Marley Freeman: Never Give a Sword to a Man Who Can’t Dance
January 24 – March 04, 2017
PSM, Köpenicker Straße 126, 10179 Berlin
All installation views at PSM, Berlin 2017
All images by Nick Ash
Never Give a Sword to a Man Who Can’t Dance
Marley Freeman is showing a group of paintings and objects that speak to each other in curious and playfully awkward tones, with velvet textures, running pools, bouncing shags, and aging crackles. There is a lot of wet-on-wet, borderless-ness, and sliding around. In her studio, she mixes a group of colors, a small vocabulary of a dozen or so cups of runny acrylic, and then slowly builds an architecture of transparent pathways, openings, and stairs.The paintings are created gradually out of wide, calligraphic strokes. More colors show up from mixing on the canvas, or mixed mid-stream because they seem to be missing. Some colors are characters that appear frequently in the painting process, others speak once and then leave.
Freeman incorporates textiles arranged to coexist with her paintings and ceramics, their visual mutuality clear. They are mostly old fabrics, with meaning added to their physicality from use, atmosphere, neglect, sunlight, and age. The technical skill and social histories embodied in the fabrics are displaced by time and have lost much of their legible signification relating to class, labor, context, or money, at least to a layperson like myself. They feel personal and used, but also exposed and slightly blank. Freeman does not prescribe content to this open, mostly illegible space. Rather, it’s presented as just that: space and an historical question mark.
I fantasize about the political identity of these paintings, this practice, and all the objects and gestures that come into it. There is an arrow pointing backwards, to mid-twentieth century gestural abstraction, but with none of the implied isolation or the cliché of grandiosity. Instead, I see a position in these paintings that slyly denounces vanguardism, preferring a feminist ethos of communitarian coexistence with its progenitors. The good manners of painting-as-game, or painting-as-steely-wall-against-interlopers, or as strategic conceptual résumé has been given only the slightest passing glance here. There is a preference for openness and the curious problem of an irregular accumulation of incidents. These are things that simply begin, stop, begin again, stop, begin again, and then occasionally conclude.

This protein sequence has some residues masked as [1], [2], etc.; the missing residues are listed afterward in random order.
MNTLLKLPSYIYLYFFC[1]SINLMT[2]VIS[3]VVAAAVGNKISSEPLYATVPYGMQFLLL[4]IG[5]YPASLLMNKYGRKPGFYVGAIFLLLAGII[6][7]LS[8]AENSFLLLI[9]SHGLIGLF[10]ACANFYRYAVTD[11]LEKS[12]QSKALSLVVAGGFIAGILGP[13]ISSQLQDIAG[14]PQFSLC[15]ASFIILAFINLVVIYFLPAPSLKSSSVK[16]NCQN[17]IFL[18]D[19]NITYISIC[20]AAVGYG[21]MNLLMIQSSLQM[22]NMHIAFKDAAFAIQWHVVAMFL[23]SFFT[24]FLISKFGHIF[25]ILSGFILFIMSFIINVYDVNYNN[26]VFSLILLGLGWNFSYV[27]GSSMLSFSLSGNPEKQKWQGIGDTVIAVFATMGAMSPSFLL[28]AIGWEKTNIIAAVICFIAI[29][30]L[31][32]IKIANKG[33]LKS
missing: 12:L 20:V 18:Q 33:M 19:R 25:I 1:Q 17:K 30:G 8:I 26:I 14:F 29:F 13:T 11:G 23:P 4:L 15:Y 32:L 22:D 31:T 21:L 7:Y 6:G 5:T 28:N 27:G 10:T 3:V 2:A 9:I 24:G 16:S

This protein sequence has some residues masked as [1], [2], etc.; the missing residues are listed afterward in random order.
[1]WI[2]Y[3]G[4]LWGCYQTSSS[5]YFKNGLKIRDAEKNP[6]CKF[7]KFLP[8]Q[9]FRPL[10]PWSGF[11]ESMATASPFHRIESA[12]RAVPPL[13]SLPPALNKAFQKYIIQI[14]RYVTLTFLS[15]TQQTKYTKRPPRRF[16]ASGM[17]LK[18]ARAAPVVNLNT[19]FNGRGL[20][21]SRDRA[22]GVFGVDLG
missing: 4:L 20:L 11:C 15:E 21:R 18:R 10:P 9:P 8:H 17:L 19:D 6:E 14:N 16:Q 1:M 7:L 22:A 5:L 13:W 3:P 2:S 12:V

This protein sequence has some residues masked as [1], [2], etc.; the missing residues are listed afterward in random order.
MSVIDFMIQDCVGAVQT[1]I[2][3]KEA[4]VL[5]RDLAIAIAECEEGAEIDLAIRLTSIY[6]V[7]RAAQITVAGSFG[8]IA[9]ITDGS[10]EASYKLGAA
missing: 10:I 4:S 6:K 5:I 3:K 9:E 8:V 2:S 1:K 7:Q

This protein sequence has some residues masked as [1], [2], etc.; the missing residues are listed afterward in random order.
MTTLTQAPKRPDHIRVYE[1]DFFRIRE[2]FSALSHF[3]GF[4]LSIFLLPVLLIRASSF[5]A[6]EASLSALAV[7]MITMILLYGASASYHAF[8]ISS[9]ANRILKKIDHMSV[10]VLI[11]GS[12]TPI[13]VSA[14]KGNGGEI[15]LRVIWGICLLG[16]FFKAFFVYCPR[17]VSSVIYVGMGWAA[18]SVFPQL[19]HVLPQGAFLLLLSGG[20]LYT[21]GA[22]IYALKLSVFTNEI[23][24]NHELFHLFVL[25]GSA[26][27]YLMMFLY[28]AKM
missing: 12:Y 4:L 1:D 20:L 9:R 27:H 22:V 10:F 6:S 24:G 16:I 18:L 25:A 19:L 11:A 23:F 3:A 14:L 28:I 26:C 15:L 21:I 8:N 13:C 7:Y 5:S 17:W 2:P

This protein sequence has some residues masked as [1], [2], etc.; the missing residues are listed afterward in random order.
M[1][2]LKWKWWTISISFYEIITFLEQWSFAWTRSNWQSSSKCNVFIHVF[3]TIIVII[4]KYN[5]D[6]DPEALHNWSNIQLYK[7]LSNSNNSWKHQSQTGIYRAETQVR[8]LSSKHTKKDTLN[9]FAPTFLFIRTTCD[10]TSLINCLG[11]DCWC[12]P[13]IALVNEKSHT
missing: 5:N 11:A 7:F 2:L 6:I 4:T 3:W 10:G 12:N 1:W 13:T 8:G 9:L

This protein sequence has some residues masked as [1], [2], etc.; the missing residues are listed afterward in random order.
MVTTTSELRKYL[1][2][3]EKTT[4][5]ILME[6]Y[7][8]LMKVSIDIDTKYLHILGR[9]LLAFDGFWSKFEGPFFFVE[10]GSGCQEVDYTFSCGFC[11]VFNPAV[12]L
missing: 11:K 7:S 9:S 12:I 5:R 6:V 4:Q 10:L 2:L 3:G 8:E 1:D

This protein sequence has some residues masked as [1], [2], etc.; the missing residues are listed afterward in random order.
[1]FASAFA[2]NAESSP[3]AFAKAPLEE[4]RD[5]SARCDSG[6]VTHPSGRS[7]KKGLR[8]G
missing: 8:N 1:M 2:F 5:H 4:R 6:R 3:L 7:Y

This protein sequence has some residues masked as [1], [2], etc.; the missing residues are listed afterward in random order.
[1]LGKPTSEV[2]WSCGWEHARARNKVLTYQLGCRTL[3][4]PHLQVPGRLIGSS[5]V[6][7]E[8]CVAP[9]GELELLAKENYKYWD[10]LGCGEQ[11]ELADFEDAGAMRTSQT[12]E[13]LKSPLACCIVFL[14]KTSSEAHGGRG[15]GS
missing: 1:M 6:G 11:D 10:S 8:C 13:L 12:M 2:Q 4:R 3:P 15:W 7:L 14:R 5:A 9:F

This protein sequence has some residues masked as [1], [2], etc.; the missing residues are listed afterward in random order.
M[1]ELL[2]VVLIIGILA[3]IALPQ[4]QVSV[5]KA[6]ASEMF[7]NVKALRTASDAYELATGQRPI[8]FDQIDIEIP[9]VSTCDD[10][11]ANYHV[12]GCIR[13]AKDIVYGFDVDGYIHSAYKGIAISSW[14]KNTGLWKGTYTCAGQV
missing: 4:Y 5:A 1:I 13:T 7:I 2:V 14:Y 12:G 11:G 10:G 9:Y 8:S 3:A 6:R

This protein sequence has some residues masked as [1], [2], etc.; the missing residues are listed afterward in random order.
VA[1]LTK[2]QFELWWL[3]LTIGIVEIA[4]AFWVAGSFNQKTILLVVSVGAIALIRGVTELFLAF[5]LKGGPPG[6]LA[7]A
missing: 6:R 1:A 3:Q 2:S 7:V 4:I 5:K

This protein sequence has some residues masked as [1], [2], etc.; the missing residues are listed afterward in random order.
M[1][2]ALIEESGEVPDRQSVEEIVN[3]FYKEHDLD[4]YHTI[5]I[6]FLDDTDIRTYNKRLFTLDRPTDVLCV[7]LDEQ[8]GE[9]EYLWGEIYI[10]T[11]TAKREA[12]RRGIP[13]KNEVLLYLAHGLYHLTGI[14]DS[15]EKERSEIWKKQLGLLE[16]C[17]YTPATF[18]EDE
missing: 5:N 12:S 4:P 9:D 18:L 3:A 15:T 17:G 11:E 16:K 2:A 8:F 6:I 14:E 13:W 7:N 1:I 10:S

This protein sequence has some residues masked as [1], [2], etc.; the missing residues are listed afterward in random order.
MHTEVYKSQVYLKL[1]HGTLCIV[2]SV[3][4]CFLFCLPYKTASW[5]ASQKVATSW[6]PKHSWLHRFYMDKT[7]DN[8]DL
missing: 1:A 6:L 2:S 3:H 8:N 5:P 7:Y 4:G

I saw Freeman give a presentation on her work about a year ago. Painting after painting was projected onto the screen, and each time she would announce: “This one is about 12 inches by 17 inches,” or “This one is older, it’s a small painting,” or “This one I just made, it’s maybe 8 inches.” Tension was building over the bluntness and lack of directive around the work. It continued and gained a slightly comedic rhythm. Finally, a professor raised his hand and carefully asked:
“Marley, do you feel like you know what your paintings are about?”
“No. As soon as I start to know I change it,” she replied.
(b. 1981) is a Brooklyn-based artist whose work can be considered a marginal type of abstraction born of a desire and pursuit of difference, which draws on a history with textiles. After working in the decorative arts in Southern California and New York, Marley went on to pursue painting, earning a BFA from the School of the Art Institute of Chicago and an MFA from Bard College’s Milton Avery School of the Arts. Recent exhibitions include Whatever Moves Between Us also Moves the World in General, Murray Guy, NYC; A Summer Painting Show, PSM, Berlin; Cards for Porcino at Chert/Porcino, Berlin, organized by David Horvitz; Onion by the Ocean, Underdonk Brooklyn, NYC; Syntagma, curated by Natasha Lorens, the New School, NYC; 247365, NYC; and Kansas Gallery, NYC